Geriatric Healthcare Specialist Norwalk CT

In a study recently published in the Journal of Alzheimer’s Disease, researchers from Brown Medical School found that reduced glucose uptake and decreased metabolism in the hippocampus—the area of the brain associated with memory—cause neurodegeneration and cognitive impairment.

Malcolm Gordon, MD
(203) 858-2482
38 Harbor View Ave
Norwalk, CT
Specialties
Geriatrics, Geriatric Psychiatry
Gender
Male
Education
Medical School: Boston Univ Sch Of Med, Boston Ma 02118
Graduation Year: 1948
Hospital
Hospital: Norwalk Hosp, Norwalk, Ct
Group Practice: Geriatric Psychiatry Assoc

Data Provided by:
Neil P Dolan, MD
(203) 655-1559
10 Corbin Dr
Darien, CT
Specialties
Geriatrics, Geriatric Psychiatry
Gender
Male
Education
Medical School: Univ Coll Dublin, Nat'L Univ Of Ireland, Fac Of Med, Dublin
Graduation Year: 1989

Data Provided by:
Barney S Spivack, MD
(203) 594-5304
105 Long Lots Rd
Westport, CT
Specialties
Geriatrics, Geriatric Medicine-Internal Medicine
Gender
Male
Education
Medical School: Mt Sinai Sch Of Med Of The City Univ Of Ny, New York Ny 10029
Graduation Year: 1978

Data Provided by:
Marina L Blagodatny, MD
100 Cedar Heights Rd
Stamford, CT
Specialties
Geriatrics, Geriatric Medicine-Internal Medicine
Gender
Female
Education
Medical School: Second Moscow Med Inst, Russian State Med Univ, Moscow, Russia
Graduation Year: 1981

Data Provided by:
Steven H Kunkes
(203) 292-2000
1305 Post Rd
Fairfield, CT
Specialty
Cardiology, Internal Medicine, Geriatric Medicine, Cardiovascular Disease

Data Provided by:
Randi Diamond
(203) 838-7400
128 East Ave
Norwalk, CT
Specialty
Internal Medicine, Geriatric Medicine

Data Provided by:
Sudhakar Subbanna Shetty, MD
10 Corbin Dr
Darien, CT
Specialties
Geriatrics, Geriatric Psychiatry
Gender
Male
Education
Medical School: Mr Med Coll, Gulbarga Univ, Gulbarga, Karnataka, India
Graduation Year: 1986

Data Provided by:
Anri Kissilenko, MD
208 Valley Rd
New Canaan, CT
Specialties
Geriatrics, Geriatric Psychiatry
Gender
Male
Education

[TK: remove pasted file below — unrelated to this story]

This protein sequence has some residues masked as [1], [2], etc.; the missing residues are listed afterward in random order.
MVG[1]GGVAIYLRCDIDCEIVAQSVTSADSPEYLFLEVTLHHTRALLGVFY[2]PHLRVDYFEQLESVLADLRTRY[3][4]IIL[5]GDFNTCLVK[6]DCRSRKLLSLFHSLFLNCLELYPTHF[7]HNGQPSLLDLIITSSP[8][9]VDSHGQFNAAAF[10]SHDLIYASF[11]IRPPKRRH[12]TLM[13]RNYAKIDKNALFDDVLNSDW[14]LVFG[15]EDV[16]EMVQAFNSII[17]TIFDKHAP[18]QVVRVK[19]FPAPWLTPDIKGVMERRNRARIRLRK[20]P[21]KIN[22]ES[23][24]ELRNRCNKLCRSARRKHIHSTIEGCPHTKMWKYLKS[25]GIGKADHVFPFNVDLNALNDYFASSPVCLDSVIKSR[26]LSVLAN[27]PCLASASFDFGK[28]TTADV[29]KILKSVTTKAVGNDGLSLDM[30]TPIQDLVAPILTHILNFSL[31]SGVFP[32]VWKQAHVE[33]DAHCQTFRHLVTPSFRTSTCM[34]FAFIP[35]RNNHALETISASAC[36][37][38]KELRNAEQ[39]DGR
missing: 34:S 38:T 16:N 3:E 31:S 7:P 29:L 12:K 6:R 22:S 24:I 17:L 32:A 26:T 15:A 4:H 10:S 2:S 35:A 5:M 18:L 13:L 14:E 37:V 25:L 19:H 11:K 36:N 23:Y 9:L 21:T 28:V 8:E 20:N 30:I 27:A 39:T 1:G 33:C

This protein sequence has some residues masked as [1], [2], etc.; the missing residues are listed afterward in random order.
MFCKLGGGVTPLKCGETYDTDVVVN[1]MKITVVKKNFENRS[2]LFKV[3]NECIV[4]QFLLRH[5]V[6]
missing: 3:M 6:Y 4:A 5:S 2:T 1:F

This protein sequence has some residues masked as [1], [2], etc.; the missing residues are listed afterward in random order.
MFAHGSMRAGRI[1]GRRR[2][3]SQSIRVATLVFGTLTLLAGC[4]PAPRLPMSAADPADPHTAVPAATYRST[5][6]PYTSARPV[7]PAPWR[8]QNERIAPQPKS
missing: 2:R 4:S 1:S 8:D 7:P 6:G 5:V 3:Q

Medical School: Sofia Med Academy, Fac Of Med, Sofia, Bulgaria
Graduation Year: 1990

Data Provided by:
Walter Michael Kobialka
(203) 325-0764
1275 Summer St Ste 102
Stamford, CT
Specialty
Geriatric Medicine

Data Provided by:
James Michael Luciano, MD
(914) 260-4861
121 Brook Farm Rd E
Pound Ridge, NY
Specialties
Geriatrics, Geriatric Medicine-Internal Medicine
Gender
Male
Education
Medical School: Suny-Hlth Sci Ctr At Brooklyn, Coll Of Med, Brooklyn Ny 11203
Graduation Year: 1982

Data Provided by:
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Food for Thought

Provided by: 

By Kris Kucera

Rarely does an extended family get a free pass from Alzheimer’s disease or diabetes mellitus. On the surface, these two afflictions appear totally unrelated —Alzheimer’s (AD), Mother Nature’s cruel version of identity theft; and diabetes, the glucose-metabolism disorder that affects both young and old alike. However, new research indicates that the two diseases behave in a similar manner.

In a study recently published in the Journal of Alzheimer’s Disease, researchers from Brown Medical School found that reduced glucose uptake and decreased metabolism in the hippocampus—the area of the brain associated with memory—cause neurodegeneration and cognitive impairment. This, they say, suggests that a form of diabetes, tentatively dubbed type 3, leads to AD.

Type 1 diabetes results from a severe or complete lack of insulin, a hormone made in the pancreas that controls blood sugar. Type 2, dubbed adult onset diabetes (although these days it occurs in teenagers and even younger kids), also stems from a dearth of insulin, or insulin resistance —the existing insulin molecules cannot deliver glucose through the cells’ membranes. Surprisingly, the researchers found a new form of insulin, produced in the brain, and they believe that, over time, decreasing levels of this “brain insulin” and other insulin-related proteins ultimately precipitate AD. While levels of brain insulin have no known affect on a body’s overall blood sugar, scientists have long recognized that diabetes patients are more likely to develop AD than those without the disease.

Skeptics of the Brown team’s findings argue that our brains produce so little insulin in the first place, reduced levels of the hormone can’t possibly play a significant role in AD. Regardless, the new data show that AD may be a neuroendocrine disorder, thus increasing the possibility for more effective treatments. And that gives hope to all of us who may one day be touched, directly or indirectly, by the merciless hand of AD.

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